The mother of the 9-year-old boy who was denied entry at a Maryland restaurant is taking legal action.
On Tuesday’s episode of “TMZ Live,” Marcia Grant and attorney Donte Mills announced they will file a lawsuit against Atlas Restaurant Group, the company that owns restaurant Ouzo Bay. Last month, the Baltimore eatery refused to allow Grant’s son Dallas in because he was wearing “athletic wear” consisting of a T-shirt and drawstring shorts.
However, as seen in a video posted to Grant’s Facebook, Grant mentions to a manager that a white child — wearing a similar outfit of a T-shirt, athletic sneakers, and shorts — appears to have been served.
“We’re moving forward with the lawsuit,” Mills told the entertainment news show. “An apology is not sufficient, and it also misses the mark. So, also what they did is they said they changed their dress code policy. This is not about the dress code. You have the right to have a dress code. We’re saying apply it evenly and treat everyone fairly. And they have not even addressed it at all.”
After the incident, Atlas issued a statement on June 22 in which they apologized to Grant and her son, and said that they “immediately revised our dress code policy so that children 12 years old and younger, who are accompanied by an adult, will not be subject to a dress code at any Atlas property.”
Today, we learned of an incredibly disturbing incident that occurred at one of our restaurants in Baltimore, Ouzo Bay. We sincerely apologize to Marcia Grant, her son & everyone impacted by this painful incident. This situation does not represent who or what Atlas stands for. pic.twitter.com/jsofGRLVw1— Atlas Restaurant Group (@AtlasBaltimore) June 23, 2020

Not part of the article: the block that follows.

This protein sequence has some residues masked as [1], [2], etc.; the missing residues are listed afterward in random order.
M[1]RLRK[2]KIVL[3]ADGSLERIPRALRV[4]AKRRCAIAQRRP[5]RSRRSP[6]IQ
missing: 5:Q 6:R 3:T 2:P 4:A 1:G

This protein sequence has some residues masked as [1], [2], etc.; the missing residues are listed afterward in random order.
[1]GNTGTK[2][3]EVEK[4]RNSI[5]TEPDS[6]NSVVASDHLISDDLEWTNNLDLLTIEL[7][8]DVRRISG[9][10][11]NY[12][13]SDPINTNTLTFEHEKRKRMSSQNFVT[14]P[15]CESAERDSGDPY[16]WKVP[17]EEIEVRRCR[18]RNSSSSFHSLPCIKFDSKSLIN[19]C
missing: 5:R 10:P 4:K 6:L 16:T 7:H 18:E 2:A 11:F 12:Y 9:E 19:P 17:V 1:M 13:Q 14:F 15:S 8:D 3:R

The next day, Atlas announced that after “an assertive internal investigation,” two Ouzo Bay managers “have been separated from and are no longer with the organization.”
The company also said they attempted to contact Grant and her son but were not successful.
Lawsuit aside, Grant opened up about the emotional impact that this experience has had on her young son.
“It was really hard. It was hard for Dallas, because Dallas had never been met with racism,” she told “TMZ Live.” “Dallas just turned 9 in April and I never explained that to him. He has white friends and they’re always taught that they’re all the same, so I didn’t prepare him for racism.
Mills add, “When I first spoke to Dallas, I asked him how he felt and what did he want people to know about this… What he told me was he didn’t want people to be racist. And I asked him why. And he said, ‘Because when you’re racist, it hurts people’s feelings and it makes them sad, and it makes me sad.’”